I found the Hotel Touge (Japanese for "mountain pass") in April 2014 while driving through the wooded hills east of Lake Inawashiro in Fukushima Prefecture. It was on an isolated stretch of road, with no other buildings nearby. When I visited the trees were still mostly bare, but the surroundings must be pleasantly green in summer.
The hotel was set back somewhat from the road, and hidden from direct view by a strip of small trees and a concrete wall. A driveway ran from the entrance, through the middle of the property, to an exit on the opposite side. There were four cottages on each side of the driveway, each with an adjoining carport. A building near the entrance end of the driveway housed the proprietor's living quarters and office. The cottages were in quite good condition, but someone had smashed most of the front windows, and removed the door handles.
The carports had no doors or curtains, perhaps because regulations in Fukushima Prefecture don't allow them. Instead there were large "In Use" (使用中) signs, the main purpose of which was probably to hide the licence plates. If there's a vehicle parked in the carport, you shouldn't need a sign to tell you that the room is in use, and given the location I doubt that many customers arrived on foot.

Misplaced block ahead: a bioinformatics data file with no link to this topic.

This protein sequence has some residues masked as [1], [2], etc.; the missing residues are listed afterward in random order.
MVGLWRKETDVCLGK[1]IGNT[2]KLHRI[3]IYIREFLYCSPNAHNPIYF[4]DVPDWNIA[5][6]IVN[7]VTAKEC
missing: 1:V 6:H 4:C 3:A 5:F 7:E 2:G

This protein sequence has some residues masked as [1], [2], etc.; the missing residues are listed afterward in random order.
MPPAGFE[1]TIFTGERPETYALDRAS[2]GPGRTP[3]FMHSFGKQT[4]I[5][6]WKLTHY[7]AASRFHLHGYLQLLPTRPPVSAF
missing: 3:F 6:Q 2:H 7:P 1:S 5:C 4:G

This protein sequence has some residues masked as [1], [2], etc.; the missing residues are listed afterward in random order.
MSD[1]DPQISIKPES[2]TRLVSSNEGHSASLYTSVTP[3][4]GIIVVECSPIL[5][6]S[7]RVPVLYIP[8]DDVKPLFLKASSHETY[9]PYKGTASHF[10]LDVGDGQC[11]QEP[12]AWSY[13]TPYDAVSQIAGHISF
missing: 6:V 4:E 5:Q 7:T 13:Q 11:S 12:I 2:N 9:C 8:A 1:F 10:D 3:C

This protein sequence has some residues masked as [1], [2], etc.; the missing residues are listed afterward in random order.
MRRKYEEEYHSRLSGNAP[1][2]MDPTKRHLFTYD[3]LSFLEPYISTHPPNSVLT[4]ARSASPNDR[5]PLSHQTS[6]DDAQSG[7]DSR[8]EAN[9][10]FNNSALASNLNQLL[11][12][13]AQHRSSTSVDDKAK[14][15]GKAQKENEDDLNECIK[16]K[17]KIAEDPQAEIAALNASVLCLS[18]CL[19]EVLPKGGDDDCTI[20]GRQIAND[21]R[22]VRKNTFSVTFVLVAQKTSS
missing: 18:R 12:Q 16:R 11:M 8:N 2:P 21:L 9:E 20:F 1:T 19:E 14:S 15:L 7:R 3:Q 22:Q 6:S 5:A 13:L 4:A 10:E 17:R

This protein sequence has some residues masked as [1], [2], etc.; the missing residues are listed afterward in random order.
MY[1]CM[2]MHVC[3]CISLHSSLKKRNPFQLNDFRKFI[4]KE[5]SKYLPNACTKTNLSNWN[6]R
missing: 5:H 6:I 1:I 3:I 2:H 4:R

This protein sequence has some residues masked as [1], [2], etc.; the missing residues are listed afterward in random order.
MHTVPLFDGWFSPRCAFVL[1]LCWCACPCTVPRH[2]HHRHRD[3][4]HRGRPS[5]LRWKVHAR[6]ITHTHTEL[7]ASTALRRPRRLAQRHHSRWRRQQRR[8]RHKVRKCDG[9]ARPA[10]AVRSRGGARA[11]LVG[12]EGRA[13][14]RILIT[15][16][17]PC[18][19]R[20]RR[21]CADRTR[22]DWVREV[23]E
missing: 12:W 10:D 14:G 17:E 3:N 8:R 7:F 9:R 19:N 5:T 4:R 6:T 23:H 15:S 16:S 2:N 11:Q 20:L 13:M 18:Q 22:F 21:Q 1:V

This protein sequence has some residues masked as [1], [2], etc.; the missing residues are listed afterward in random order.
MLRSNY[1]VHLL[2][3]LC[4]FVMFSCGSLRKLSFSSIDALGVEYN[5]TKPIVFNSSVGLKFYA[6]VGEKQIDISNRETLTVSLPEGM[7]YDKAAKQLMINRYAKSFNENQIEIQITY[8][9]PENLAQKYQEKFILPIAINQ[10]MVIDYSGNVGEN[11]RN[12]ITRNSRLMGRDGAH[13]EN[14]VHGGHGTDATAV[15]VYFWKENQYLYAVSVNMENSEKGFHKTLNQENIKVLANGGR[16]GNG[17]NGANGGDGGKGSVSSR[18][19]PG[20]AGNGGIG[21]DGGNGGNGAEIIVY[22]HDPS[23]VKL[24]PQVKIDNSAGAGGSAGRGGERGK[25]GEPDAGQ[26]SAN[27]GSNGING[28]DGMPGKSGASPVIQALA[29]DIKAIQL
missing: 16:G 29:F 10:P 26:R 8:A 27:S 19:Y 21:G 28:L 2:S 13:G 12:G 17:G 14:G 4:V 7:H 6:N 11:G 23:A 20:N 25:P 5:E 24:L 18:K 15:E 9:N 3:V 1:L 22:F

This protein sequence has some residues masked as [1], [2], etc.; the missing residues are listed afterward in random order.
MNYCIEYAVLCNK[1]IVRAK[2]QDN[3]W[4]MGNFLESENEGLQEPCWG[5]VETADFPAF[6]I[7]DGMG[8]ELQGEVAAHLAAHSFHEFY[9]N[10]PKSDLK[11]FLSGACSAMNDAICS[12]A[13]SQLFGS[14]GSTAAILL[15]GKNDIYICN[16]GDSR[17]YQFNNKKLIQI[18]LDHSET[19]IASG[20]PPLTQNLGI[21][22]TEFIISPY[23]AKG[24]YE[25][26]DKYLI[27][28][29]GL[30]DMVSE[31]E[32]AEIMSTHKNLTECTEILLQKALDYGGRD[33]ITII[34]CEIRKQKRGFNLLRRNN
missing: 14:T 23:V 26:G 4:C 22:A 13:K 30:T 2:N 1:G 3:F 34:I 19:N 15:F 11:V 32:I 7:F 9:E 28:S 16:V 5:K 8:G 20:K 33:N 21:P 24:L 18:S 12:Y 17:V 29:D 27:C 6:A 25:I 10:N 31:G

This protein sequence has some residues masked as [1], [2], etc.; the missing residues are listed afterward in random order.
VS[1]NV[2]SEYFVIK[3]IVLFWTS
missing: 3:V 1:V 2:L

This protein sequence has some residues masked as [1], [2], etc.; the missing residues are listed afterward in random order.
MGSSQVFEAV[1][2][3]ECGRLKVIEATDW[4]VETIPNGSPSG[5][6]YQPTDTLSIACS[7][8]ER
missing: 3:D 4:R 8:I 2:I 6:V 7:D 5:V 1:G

I had a look around the back of the hotel, but I didn't see anything much apart from some oil tanks, a water tank, and a few sheds. I'm not sure what else you'd expect to find behind a rural love hotel.
I didn't see anything unusual about the office or living quarters. They were similar to what I've seen in other rural love hotels. A lot of personal effects had been left behind, even partially used boxes of tissues. I didn't see any calendars or anything else with a date, but I did notice that one of the electric pots in the store room was manufactured in 1997, which at least proves that the hotel was abandoned some time after that.
The rooms were in good condition and relatively clean, although some leaves had blown in through the broken windows. The furniture and fittings had been left behind, apart from the mattresses. The décor was typical of a small love hotel - a little gaudy, but not distasteful. When it was open it would have been a pleasant enough place for a romantic interlude.